Amir Hekmati, a former U.S. Marine, who is imprisoned in Iran for more than three years for allegedly spying for the CIA, has begun a hunger strike, his family said Tuesday, without mentioning when he started the strike, according to media reports. The family also released an open letter he had written to President Barack Obama asking “not to forget me” as the two countries continue talks over Iran’s proposed nuclear program.
In the letter, the 31-year-old from Flint, Michigan, reportedly said that he is "deeply concerned" that his detention has become somehow linked to the "delicate" nature of nuclear negotiations with Iran. Negotiations between Iran and the group of six big powers, including the U.S., began Tuesday in Geneva after being extended twice. The negotiations are now reportedly facing a July deadline.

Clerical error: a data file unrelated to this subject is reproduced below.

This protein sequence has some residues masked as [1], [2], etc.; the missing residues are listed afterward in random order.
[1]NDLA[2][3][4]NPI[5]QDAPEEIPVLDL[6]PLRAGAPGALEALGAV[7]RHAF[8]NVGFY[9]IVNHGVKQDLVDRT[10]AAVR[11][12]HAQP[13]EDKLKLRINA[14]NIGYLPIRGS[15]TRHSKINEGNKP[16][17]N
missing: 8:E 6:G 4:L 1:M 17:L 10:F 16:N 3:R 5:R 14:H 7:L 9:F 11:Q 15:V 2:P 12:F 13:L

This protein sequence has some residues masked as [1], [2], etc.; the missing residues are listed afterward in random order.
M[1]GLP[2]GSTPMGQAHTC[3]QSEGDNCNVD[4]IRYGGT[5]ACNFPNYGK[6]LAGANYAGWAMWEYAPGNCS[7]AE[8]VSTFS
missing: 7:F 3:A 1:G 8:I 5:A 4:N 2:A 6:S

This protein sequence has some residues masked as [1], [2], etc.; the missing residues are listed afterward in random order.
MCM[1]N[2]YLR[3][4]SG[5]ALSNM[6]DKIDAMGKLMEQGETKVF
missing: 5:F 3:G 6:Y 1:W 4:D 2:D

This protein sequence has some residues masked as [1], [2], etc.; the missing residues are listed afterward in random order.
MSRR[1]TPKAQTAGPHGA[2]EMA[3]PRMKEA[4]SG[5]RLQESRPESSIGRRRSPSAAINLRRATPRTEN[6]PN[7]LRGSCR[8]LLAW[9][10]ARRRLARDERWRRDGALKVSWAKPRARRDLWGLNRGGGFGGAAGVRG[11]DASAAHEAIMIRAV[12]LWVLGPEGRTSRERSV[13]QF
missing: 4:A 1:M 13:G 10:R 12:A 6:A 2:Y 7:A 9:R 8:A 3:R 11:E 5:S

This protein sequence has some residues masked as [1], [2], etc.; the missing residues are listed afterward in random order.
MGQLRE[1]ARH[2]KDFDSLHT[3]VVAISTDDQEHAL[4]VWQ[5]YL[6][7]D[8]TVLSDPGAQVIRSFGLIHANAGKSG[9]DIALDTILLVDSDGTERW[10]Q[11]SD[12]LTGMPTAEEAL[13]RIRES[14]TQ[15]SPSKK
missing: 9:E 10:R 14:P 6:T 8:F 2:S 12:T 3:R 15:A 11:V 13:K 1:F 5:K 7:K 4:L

"It is my hope that after reading this letter you, or anyone who may see this, will help end the nightmare I have been living," the letter reads, according to The Associated Press. "Every day, I wake hoping that there is news of my release. Every night, I go to sleep disappointed to mark another day that I am still behind these prison walls, away from my family, friends and meaningful human contact. Away from my father who is gravely ill. There is no end in sight.
"I understand that there will be additional dialogue this week on the nuclear subject. I ask that you make it clear that my case is unrelated and should be resolved independent of your talks," Hekmati reportedly wrote in the letter. "I ask that your team impress upon the Iranian officials that more than three years without resolution is simply too long. My punishment has already far exceeded the charges."
The U.S. government has repeatedly denied claims that Hekmati is a spy. His family has said that he is innocent and only went to Iran to meet his relatives. Hekmati, who is held in Iran’s Evin prison, north of Tehran, also maintains his innocence.
Initially, the Iranian government had indicated that it intended to execute Hekmati over the alleged spying, but the dual Iranian-American citizen had his death sentence commuted to a 10-year prison term by an Iranian appeals court.
Rep. Dan Kildee, D-Mich., has been pressing the administration to make Hekmati's release a priority.